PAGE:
4. Create truth, goodness and beauty our kids can look forward to.
The term “Halloween” means “All Hallowed's Eve” and is a church holiday looking toward all Saints Day on Nov. 1st. The church calendar is our legacy! And since we don't celebrate in the cultural manner, we offer our kids and community something that aligns with our values and honors our spiritual family legacy. We gather together on All Hallowed's Eve to pray, sing, eat together, play games and go outside before winter sets in.
5. Speak of Halloween (and those who celebrate it culturally) with respect and love.
How we speak about things like Halloween too and in front of our kids shapes their view of people and faith. Choose joy, not fear. Choose grace, not legalism. Choose honor, not comparison. If you choose “true, good and beautiful” but your attitude is none of those things, your holiday is a white washed tomb. We get to be holistic Christians: stand on truth and do so with grace. Even on Halloween.
Fishbowl: This classic party game is so fun, I'm thinking of integrating it into All Saints Day this year… but with a twist. Every phrase in the fishbowl (or fruit bowl, depending on what version you play) has to be related to the Bible. Here is how to play. The final round is played with a sheet over your head (prepare to laugh hysterically).
Zondervan's “All the Genealogies of the Bible” Guide: This massive book is very academic, but if you've ever wanted to know the connections and importance of the genealogies, this is for you!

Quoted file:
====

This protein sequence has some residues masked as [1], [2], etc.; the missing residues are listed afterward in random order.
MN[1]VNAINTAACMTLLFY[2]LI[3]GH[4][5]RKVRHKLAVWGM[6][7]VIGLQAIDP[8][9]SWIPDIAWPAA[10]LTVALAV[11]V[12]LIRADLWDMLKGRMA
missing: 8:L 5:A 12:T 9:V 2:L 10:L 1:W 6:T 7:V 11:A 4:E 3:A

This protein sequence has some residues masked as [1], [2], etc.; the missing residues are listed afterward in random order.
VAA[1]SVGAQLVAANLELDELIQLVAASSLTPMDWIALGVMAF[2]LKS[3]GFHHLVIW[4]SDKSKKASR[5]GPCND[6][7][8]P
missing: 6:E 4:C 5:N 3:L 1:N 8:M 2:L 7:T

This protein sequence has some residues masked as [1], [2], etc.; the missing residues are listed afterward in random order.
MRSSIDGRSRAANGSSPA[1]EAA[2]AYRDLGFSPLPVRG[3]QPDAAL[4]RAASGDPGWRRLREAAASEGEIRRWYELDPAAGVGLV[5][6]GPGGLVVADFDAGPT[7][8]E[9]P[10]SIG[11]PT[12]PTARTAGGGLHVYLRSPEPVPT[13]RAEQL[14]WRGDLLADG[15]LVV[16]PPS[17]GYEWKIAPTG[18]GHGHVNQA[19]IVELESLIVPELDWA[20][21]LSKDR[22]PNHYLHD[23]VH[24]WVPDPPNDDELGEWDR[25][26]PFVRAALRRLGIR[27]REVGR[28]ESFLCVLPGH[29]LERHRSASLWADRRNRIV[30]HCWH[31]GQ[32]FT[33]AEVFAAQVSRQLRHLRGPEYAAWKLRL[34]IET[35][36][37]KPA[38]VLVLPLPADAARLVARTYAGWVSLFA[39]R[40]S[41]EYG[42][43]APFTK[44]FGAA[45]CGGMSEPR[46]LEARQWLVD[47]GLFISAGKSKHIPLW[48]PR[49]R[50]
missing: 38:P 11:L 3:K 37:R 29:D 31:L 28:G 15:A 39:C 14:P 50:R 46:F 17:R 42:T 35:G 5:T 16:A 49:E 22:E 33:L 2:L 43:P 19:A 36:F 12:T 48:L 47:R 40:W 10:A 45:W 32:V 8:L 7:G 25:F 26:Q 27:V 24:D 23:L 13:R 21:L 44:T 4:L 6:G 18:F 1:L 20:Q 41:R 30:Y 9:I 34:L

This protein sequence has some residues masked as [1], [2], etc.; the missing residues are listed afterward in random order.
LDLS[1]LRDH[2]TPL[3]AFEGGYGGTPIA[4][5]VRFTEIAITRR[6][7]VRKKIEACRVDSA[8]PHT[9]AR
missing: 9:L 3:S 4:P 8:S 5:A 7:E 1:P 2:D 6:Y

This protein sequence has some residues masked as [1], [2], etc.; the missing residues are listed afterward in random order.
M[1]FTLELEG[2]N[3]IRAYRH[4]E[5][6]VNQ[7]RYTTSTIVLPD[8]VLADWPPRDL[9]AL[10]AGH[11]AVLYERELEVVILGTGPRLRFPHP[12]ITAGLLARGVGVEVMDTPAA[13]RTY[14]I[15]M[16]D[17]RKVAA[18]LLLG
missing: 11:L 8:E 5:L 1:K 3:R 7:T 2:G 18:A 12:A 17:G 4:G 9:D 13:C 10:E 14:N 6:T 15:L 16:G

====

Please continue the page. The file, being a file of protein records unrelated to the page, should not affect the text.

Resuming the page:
And the biggest favorite so far… Maple, our new puppy! Maple is a golden retriever puppy. Josh has always wanted one (he grew up raising them) and we waited and prayed for just the right fit. She is well loved, and Perpetua (our cat) is disgusted.
Question: How do you explain to your kids why other families celebrate Halloween in the cultural manner and you do not?
A: “Some families don't know what Halloween is about, and others don't share our family values. We might not agree, but it's not our job to change their minds.”
Question: Do you do trunk or treats or harvest parties?
A: We support our church's trunk or treat outreach event (I was on the committee that started it) but because we celebrate All Saints Day that night, we don't join in. We host our own harvest party (seen on Instagram this week) earlier in the month to celebrate harvest, not to “replace” Halloween.
Question: How do you talk about scary or gory costumes/decor?